Another explanation for dogs not responding to food in training is that food may have a lower reinforcement value for them than something else that they could have if they pulled on the lead instead. I remember working with a huge intact male chocolate Labrador called Flynn. A recent rescue, his owners were dragged down the road by this bull like Labrador whose mission in life was to advertise his sexual status to all the dogs in Dorset! Seriously, this dog cocked his leg every four paces to advertise his services! Marking his territory was far more important to him than eating cheese. Yes, I know, he really was a Labrador too! It takes all types I guess! The way we taught this chap to walk nicely was to make marking contingent on walking nicely. So, if he tried to pull to mark, his owners dug deep and clung on to him, not allowing him to sniff and mark. But if he walked one step without pulling, he was led over to sniff and mark a lamp post (or anything else suitable, blade of grass even). As they made progress, he walked 2 steps before marking, 3 steps before marking, etc..... you know where we are going with this. Using this technique, this dog was walking nicely on the lead after just two weeks. He was four years old at the time and had probably always pulled on the lead. No treats were used, nor would they have been useful as they were less important to him than marking his territory. Professional dog trainers will know that this technique is called the "Premack Principle". Basically this technique works on the basis that the dog is rewarded by a behaviour HE wants to do, as long as he gives you a behaviour YOU want him to do. This technique can use intrinsic rewards rather than extrinsic rewards and is very successful. So, if food isn't working whilst you are trying to train your dog to walk nicely on the lead, do consider what else he might be motivated to work for. 


In this photo you will see that I am allowing Lily to sniff even though she is pulling on the lead. This tells her it is OK to pull and her reward for pulling on the lead is sniffing. If I allow this, even occasionally (look how I sacrificed my own training to show you this.... if she pulls now, it's all your fault, ha ha), she will continue to try to pull me if she wants to sniff something. I look more like I am flying a kite than walking a dog here. I should either stop her from sniffing if she is pulling, or allow her to sniff whilst on a slack lead. See second image below. Here I allow Lily to sniff whilst on a slack lead. This way the slack lead is reinforced by allowing her to sniff ONLY when the lead has no tension.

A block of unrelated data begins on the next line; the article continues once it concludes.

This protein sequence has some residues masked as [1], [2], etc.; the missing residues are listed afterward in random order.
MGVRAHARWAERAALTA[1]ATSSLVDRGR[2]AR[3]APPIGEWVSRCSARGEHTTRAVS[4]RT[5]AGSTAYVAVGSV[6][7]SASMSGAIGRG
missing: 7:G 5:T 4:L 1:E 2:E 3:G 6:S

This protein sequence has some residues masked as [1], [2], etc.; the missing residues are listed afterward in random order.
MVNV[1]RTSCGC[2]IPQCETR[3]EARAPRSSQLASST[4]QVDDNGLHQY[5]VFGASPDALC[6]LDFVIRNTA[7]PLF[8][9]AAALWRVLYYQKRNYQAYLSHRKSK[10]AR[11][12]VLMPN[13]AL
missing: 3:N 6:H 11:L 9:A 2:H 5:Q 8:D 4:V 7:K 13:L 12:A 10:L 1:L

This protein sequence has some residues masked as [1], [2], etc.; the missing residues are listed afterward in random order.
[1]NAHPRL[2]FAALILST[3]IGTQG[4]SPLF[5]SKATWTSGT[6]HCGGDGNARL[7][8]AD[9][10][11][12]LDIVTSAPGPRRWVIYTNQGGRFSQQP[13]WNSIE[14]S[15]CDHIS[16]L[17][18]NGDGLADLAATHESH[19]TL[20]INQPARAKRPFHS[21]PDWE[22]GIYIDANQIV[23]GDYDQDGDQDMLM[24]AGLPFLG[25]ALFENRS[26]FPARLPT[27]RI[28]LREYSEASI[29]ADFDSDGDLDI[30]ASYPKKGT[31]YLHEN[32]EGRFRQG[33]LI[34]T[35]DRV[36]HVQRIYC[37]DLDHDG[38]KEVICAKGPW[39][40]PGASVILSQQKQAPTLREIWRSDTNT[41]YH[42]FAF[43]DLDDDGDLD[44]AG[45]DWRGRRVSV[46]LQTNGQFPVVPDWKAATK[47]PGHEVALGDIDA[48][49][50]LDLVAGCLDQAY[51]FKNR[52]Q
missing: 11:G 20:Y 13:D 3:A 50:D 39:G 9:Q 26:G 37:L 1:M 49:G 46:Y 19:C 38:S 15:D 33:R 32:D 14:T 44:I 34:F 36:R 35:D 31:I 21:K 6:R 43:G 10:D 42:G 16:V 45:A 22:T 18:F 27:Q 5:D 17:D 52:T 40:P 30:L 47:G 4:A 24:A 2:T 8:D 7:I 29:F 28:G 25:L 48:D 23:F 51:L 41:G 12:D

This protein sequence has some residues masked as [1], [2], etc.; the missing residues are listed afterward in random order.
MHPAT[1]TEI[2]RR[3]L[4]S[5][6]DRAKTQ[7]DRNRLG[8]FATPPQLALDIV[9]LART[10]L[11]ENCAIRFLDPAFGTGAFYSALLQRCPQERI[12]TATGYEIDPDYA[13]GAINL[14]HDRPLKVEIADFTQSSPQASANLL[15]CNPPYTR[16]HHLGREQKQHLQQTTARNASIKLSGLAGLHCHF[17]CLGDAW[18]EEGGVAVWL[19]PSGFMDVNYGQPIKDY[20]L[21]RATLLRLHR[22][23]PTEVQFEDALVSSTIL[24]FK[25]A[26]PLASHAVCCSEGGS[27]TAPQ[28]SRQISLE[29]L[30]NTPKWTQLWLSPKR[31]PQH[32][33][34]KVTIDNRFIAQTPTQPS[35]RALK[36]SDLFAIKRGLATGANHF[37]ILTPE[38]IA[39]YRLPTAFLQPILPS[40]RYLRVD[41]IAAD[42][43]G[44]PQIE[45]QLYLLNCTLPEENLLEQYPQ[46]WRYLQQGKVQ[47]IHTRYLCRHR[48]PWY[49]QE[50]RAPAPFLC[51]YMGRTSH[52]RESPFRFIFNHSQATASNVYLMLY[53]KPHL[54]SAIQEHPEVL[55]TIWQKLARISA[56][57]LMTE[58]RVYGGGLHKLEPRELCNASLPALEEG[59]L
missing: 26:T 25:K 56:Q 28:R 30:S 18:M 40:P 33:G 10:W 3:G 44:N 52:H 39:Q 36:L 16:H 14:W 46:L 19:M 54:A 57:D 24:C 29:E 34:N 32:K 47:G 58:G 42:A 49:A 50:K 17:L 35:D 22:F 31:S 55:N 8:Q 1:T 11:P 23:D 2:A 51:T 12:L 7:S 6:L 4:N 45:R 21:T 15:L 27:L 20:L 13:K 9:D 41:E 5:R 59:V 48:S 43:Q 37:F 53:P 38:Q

First Step to Loose Lead Walking.

How to Hold the Lead

The first step in learning to walk a dog nicely on the lead is for the owner to learn how to hold the lead properly. Many gather up the lead into a short lead so that the dog can't get too far ahead, but this technique actually INDUCES pulling. Yes, it really does. If you imagine that time someone came up behind you and unexpectedly grabbed you by the arm, what did you do? Did you allow them to pull you away and go with the flow? Or did you pull away from them? Everyone I have asked this question of says that they pull away. This is because of a reflex response (negative thigmataxis). But pulling away actually increases the tension. Imagine a lead on a dog; the lead tightens up around the dog's neck so he pulls to escape from it. However, it actually increases the tension as the dog is unable to escape (he is attached), so he pulls even harder. Believe it or not, if you make a special effort to hold the lead in a way that it hangs slack between you and the dog (I affectionately call this a "loopy lead" or a "smiling lead"), he is less likely to pull and becomes more relaxed; it takes some practice though. 

In this picture you will see how I suggest you hold the lead. Hold the lead in one hand, let the lead cross your body and be ready to take up the slack in the free hand, but the lead is still slack between this hand and the dog's collar.This way you have a firm hold of the handle part, but your other hand is ready to hold should the dog decide to do something unwise (like jump up or pounce on a passing dog). This gives the handler control without increasing tension (unless it becomes necessary for safety reasons). 

Please look out for the follow ons from this BLOG where I will discuss challenges and solutions to help address dogs which are not learning to walk on a slack lead.

Lily says, this modelling work is boring, nice stretch after her work is done! Thank you for your time and expertise Miss Lily!